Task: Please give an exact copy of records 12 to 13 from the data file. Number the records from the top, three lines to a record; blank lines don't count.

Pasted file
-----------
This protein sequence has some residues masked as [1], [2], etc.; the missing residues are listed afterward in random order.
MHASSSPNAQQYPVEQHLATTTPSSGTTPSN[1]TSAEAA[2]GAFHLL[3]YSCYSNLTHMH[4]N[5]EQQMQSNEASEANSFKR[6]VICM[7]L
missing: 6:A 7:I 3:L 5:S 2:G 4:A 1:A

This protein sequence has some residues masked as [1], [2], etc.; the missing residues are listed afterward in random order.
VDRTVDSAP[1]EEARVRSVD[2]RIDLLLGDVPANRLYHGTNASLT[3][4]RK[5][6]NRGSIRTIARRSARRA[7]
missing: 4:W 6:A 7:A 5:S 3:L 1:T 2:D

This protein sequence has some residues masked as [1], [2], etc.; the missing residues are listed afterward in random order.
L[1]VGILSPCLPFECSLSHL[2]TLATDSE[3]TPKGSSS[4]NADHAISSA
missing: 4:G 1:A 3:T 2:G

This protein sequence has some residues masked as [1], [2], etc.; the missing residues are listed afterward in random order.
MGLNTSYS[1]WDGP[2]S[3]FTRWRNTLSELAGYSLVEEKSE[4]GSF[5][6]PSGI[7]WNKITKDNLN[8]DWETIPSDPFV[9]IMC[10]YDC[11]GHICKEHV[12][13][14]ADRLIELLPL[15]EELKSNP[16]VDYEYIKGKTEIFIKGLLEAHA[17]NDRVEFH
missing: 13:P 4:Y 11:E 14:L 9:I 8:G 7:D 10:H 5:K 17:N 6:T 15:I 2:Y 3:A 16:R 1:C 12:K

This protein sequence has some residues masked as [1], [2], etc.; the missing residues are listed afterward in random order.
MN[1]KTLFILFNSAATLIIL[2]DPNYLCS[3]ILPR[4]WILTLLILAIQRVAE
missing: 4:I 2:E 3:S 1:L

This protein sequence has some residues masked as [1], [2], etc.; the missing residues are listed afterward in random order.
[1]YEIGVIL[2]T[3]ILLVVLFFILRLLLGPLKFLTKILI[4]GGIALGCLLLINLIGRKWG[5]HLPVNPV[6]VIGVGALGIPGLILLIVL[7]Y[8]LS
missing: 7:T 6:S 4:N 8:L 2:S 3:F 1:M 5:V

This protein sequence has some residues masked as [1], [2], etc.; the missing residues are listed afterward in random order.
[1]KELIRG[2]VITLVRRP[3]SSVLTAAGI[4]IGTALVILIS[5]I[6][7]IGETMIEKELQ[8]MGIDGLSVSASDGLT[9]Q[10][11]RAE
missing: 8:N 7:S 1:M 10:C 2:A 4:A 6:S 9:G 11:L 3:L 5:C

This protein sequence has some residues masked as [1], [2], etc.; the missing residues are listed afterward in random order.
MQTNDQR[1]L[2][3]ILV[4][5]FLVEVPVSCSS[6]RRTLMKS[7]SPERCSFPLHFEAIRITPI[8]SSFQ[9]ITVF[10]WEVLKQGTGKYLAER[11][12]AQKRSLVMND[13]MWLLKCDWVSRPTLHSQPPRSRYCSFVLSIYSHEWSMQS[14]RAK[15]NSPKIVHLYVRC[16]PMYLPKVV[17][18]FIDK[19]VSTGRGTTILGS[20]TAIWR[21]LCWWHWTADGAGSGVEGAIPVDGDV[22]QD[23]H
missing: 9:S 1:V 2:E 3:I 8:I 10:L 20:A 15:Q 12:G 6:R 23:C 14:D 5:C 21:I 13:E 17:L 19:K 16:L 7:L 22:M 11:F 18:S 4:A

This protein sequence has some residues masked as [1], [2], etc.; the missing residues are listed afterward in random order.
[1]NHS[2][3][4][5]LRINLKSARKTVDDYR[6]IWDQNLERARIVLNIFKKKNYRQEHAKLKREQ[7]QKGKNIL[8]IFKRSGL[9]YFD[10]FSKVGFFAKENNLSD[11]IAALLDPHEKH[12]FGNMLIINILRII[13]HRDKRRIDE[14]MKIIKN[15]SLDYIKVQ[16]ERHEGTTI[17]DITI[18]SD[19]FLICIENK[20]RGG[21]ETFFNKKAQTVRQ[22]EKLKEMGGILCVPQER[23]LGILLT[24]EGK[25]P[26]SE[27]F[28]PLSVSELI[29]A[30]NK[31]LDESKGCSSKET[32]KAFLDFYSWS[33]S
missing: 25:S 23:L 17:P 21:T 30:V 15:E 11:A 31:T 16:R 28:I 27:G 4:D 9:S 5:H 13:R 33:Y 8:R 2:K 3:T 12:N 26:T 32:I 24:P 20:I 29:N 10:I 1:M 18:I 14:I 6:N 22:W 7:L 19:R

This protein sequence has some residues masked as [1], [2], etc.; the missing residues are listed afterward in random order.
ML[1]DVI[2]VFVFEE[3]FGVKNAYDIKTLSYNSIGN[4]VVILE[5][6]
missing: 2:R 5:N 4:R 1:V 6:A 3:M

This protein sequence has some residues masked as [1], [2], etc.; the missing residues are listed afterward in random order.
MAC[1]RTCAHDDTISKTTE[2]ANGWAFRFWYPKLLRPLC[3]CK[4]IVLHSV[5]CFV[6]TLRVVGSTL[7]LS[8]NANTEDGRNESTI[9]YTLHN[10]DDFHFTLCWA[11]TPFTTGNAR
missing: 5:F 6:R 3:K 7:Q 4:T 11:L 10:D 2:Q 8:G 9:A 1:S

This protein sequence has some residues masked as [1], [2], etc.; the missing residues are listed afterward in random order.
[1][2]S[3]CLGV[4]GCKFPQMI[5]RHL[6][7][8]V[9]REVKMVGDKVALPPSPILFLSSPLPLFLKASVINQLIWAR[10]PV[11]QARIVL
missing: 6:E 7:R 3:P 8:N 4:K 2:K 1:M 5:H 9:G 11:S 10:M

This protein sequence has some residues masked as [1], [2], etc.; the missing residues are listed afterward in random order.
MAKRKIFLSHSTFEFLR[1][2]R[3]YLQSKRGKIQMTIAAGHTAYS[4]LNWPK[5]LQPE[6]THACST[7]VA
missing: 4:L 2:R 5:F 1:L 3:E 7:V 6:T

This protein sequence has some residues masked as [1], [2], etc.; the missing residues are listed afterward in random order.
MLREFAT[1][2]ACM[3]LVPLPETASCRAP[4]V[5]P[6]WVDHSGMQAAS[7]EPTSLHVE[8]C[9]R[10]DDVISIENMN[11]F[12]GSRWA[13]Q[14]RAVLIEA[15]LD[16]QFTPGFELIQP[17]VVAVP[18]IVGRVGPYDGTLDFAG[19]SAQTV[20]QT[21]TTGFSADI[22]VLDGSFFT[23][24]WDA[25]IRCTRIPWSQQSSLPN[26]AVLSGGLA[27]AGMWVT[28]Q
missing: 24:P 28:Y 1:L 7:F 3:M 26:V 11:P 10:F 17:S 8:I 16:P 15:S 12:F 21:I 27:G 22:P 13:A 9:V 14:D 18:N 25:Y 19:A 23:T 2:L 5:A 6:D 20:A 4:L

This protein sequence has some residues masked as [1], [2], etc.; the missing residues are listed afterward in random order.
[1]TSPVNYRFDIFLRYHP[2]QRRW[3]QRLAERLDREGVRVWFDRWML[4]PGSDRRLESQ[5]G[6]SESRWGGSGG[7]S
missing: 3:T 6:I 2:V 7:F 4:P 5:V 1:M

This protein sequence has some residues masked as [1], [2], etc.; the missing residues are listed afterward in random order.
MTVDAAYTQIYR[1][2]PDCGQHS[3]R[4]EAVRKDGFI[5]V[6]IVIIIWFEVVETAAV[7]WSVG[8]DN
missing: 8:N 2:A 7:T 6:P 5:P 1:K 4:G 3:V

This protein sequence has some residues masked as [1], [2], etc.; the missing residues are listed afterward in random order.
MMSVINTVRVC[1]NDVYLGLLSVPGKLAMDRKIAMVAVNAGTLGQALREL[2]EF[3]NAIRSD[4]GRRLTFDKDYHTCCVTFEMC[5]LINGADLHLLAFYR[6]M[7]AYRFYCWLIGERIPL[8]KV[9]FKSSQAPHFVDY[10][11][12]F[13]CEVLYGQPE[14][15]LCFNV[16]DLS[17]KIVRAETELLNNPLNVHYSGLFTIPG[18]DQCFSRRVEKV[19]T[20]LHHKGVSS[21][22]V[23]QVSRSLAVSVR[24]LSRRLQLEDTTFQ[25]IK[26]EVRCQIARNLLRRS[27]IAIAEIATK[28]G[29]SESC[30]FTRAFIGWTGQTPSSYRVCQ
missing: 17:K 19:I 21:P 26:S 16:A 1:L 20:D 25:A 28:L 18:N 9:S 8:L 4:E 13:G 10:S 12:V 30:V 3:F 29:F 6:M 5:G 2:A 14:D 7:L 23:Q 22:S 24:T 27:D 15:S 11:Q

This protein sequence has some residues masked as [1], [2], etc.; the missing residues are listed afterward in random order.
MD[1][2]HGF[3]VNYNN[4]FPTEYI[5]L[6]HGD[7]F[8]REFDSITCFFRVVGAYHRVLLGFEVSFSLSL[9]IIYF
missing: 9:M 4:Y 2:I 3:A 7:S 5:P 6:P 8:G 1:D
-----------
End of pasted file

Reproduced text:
This protein sequence has some residues masked as [1], [2], etc.; the missing residues are listed afterward in random order.
[1][2]S[3]CLGV[4]GCKFPQMI[5]RHL[6][7][8]V[9]REVKMVGDKVALPPSPILFLSSPLPLFLKASVINQLIWAR[10]PV[11]QARIVL
missing: 6:E 7:R 3:P 8:N 4:K 2:K 1:M 5:H 9:G 11:S 10:M

This protein sequence has some residues masked as [1], [2], etc.; the missing residues are listed afterward in random order.
MAKRKIFLSHSTFEFLR[1][2]R[3]YLQSKRGKIQMTIAAGHTAYS[4]LNWPK[5]LQPE[6]THACST[7]VA
missing: 4:L 2:R 5:F 1:L 3:E 7:V 6:T